The four-hour target that aims to ensure 95% of patients are seen to within that time frame might be about to be scrapped.
It was introduced in 2004, to improve patient care, but last month only two hospital trusts achieved it.
NHS England believe that the targets were outdated and plan to reorganise how patients are dealt with.
They will trial a rapid assessment measure for all patients arriving at A&E, with the intention of providing quicker life-saving treatment for those with conditions such as heart attacks, sepsis, stroke and severe asthma attacks, hopefully within an hour.
These changes are to be piloted this year and, if deemed successful, could be introduced in 2020 across the service.
Professor Stephen Powis, NHS England’s national medical director and leader of the review, said: “The NHS is aiming to improve care for patients and save hundreds of thousands more lives over the coming years, with greater access to mental health support, better treatment for the major killer conditions and services which are more joined-up, personalised and closer to home.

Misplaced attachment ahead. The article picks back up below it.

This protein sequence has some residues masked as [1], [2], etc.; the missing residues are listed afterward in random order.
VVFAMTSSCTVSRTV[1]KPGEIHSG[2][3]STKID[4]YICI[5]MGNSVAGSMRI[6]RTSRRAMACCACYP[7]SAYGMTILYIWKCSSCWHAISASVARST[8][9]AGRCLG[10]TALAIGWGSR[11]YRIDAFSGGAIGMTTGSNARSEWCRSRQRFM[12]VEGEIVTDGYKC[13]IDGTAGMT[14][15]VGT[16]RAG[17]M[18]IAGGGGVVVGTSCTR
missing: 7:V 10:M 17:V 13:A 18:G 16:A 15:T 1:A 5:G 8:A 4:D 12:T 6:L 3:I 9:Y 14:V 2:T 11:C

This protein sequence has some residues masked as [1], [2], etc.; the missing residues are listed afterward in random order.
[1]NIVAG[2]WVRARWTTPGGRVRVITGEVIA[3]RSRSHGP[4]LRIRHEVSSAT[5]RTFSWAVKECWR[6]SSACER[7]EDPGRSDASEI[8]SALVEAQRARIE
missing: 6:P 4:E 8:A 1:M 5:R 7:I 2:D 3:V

“So, as we build an NHS that is fit for the future, now is the right time to look again at the old targets which have such a big influence on how care is delivered, to make sure that they take account of the latest treatments and techniques, and support, not hinder, staff to deliver the kind of responsive, high-quality services that people want to see.”
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